It’s a free-for-all. And nobody knows free-for-alls like the folks on Wall Street. Stock in the microblogging phenomenon called Twitter has soared and dipped, just like the blue bird that is the company’s logo. But mostly soared.

But Wall Street clipped the blue bird’s wings on Friday, when shares were downgraded on concerns of overvaluation. Shares closed down Friday at $63.75, down 13 percent, in the biggest one-day decline since Twitter went public in November, at the IPO price of $26.

“The people who rode it up over the past few days all of a sudden got pretty nervous,” said Robert Pavlik, chief market strategist at Banyan Partners, a New York investment adviser, to The Wall Street Journal. “People are always looking for a quick way to make a buck. Twitter was the bet until it wasn't, and it ran out of steam.”

Michael Pagan, commenting over at MarketWatch, was flat-out downbeat: “It looks like the Twitter bubble has burst. As the saying goes, the bull comes up the stairs, the bear jumps out the window... Anyone care to bet on a 50% decline in Twitter's value by next Friday?”

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MANY ANALYSTS have focused on the raw traffic numbers, already impressive year over year. But in some ways they’re missing the overall, the number that really matters: the long-term rate of growth. Year over year over year, Twitter has been a winner. True, its rate of growth has slowed somewhat recently. Mike Isaac at All Things D reported on Oct. 15 that “In the third quarter of this year, Twitter’s active user base grew by 39 percent over Q3 2012. In Q2, Twitter’s year-over-year growth rate had been 44 percent.”


Overlooking for now the thoroughly unreasonable notion that consistent YOY growth of 40 percent is somehow lackluster performance, offset that figure against the company’s status in March 2011: “For the past month, the average daily sign-up rate has been 460,000 new accounts, and Twitter has also marked a 182% increase” in mobile users in the previous year, Catharine Smith of The Huffington Post reported.

Contrast that with Twitter’s phenomenal rate of growth in March 2009. Adam Ostrow at Mashable reported: “The latest numbers from Nielsen Online indicate that Twitter grew 1,382% year-over-year in February.”

Other, more current metrics tell the same story. At Forbes, Chuck Jones reported that “U.S. advertising revenue was $165 million in the first half of 2013, an increase of 89% year over year.

“Twitter generated $121 million in advertising revenue in the June quarter, an increase of 104% year over year and 87% of its total revenue,” Jones reported in October, in a story that forecast profitability for Twitter in 2015.

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BUT IN other, powerful ways that elude the analysts, Twitter has assumed that irrefutable position in the media culture. The blue bird has become digital lingua franca, the word for its foundational transmission form — the tweet — now part of the language of our time. For its 220 million active users, more this year than last, Twitter has reordered the modern conversation, for better and worse.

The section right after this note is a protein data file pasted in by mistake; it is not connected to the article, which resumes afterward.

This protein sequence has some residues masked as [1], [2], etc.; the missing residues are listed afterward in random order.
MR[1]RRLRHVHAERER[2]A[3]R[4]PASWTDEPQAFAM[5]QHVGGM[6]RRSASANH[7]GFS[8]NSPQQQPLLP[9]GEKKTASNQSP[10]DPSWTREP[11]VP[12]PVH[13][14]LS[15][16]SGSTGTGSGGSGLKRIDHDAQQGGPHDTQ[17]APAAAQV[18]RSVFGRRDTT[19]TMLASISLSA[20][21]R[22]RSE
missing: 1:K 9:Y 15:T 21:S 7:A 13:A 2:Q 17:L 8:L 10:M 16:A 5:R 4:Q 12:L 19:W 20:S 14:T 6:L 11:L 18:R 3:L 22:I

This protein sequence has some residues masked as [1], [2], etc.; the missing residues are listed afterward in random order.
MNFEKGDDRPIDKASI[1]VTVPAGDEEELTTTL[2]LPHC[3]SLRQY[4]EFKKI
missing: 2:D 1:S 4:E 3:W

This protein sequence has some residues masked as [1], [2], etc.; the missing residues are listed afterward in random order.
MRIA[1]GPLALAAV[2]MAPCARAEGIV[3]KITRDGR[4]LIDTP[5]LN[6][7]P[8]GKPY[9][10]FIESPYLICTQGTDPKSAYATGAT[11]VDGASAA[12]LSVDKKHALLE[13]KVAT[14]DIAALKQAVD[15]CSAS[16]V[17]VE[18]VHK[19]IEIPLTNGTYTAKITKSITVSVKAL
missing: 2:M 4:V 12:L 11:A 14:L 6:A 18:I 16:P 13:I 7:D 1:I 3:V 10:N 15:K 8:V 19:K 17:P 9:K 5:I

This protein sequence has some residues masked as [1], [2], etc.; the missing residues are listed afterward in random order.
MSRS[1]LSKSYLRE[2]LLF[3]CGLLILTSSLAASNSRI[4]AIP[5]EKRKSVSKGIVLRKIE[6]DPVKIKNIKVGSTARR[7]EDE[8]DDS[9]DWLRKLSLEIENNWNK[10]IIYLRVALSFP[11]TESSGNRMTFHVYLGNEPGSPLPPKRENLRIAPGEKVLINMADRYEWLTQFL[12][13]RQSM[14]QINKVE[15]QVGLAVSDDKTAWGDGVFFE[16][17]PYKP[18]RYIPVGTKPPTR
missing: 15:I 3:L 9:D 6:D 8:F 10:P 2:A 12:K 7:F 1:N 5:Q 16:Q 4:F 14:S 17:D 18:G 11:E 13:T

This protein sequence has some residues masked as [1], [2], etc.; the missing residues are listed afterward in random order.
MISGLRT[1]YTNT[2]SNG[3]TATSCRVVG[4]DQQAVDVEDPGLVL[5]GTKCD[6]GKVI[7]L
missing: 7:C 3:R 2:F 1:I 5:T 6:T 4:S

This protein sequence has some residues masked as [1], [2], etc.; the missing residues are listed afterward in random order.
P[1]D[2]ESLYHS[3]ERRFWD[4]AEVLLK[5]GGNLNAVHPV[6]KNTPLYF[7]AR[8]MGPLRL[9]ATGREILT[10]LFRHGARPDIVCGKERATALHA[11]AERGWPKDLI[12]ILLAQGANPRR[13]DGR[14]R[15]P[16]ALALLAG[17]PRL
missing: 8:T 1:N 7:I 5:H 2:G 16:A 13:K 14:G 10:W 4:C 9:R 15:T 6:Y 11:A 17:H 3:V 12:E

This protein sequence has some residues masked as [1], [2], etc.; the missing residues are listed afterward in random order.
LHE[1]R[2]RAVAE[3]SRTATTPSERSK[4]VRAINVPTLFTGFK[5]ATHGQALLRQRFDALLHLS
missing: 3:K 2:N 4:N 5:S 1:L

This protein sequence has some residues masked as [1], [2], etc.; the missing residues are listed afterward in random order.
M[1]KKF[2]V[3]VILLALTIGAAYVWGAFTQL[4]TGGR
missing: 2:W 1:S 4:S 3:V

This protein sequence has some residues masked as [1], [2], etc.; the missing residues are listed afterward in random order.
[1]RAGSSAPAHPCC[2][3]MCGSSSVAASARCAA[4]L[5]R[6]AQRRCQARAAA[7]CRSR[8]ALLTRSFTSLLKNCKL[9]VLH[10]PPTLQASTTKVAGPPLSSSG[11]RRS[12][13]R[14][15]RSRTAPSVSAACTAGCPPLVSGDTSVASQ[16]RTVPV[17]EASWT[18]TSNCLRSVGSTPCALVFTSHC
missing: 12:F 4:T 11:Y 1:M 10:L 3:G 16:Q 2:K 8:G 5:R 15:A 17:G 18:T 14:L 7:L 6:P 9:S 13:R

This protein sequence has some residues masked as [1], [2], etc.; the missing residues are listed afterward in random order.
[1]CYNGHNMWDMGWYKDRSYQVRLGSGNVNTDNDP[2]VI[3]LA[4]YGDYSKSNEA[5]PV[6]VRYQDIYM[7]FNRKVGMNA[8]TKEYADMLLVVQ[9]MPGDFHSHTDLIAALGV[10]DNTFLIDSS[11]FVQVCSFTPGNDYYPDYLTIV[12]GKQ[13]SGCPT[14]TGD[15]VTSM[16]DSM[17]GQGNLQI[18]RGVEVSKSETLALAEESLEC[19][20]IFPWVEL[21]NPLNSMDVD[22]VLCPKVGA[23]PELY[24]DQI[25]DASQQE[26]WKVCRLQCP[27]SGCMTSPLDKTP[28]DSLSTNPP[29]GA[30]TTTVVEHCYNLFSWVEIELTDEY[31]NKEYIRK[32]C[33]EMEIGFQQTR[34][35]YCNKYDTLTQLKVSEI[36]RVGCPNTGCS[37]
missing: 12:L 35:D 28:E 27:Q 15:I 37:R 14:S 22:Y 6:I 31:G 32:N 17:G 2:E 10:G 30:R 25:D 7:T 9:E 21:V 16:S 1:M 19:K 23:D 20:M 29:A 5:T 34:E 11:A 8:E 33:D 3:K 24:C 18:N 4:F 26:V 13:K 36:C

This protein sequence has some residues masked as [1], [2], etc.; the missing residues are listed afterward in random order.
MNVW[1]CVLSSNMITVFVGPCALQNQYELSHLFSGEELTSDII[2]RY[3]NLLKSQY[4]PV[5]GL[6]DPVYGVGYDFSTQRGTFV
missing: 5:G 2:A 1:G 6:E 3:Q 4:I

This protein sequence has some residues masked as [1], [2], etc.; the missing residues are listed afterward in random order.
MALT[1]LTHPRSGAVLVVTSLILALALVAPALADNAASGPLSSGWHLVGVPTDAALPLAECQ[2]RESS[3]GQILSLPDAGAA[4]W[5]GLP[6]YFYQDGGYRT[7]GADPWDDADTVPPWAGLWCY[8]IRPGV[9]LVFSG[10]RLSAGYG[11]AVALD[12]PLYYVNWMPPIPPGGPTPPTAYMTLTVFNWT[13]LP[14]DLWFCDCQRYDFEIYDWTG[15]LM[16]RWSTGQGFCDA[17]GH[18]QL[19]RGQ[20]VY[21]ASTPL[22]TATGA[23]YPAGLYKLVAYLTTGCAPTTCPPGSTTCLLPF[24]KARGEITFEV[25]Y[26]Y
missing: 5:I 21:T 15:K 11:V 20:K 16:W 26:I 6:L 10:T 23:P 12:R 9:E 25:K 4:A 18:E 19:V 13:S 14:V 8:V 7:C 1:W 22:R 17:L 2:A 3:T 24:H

More immediate than Facebook, Twitter facilitates the way we talk and think rightnow. The tweet that roars does so at the lightning speed the Internet has entitled us to expect. We’re consequently quicker to draw conclusions, render snap judgments, substitute snark for substance. To make irreversible mistakes.

Justine Sacco will walk the modern media trail of tears. It’s already started with her apology in a high place. A TV mea culpa may be next (calling David Letterman!). The All Apologies Tour is just beginning.

To some extent, what’s also started is a kind of survey class on the power and breadth of social media, and an object lesson for anyone who underestimates that power and breadth. It’s because of events-turned-processes-turned-events like this that anyone who thinks Twitter hasn’t permeated into the bedrock of the American digital era isn’t paying attention. They’re not paying attention to the millions of people, more year after year, who pay close attention to things on Twitter every minute of every single day of our rapid-fire lives. Paying attention when nobody thinks they are.

There’s one former senior director of corporate communications who can testify to that.

Image credits: Justine Sacco: Justine Sacco via Facebook. Sacco in Johannesburg: Zac via Twitter. IAC logo: © 2013 IAC. Parody movie poster: Via Zimbio. Twitter page views graph: From Twitter S-1 filing to the Securities and Exchange Commission, via Forbes. Twitter logos: © 2013 Twitter.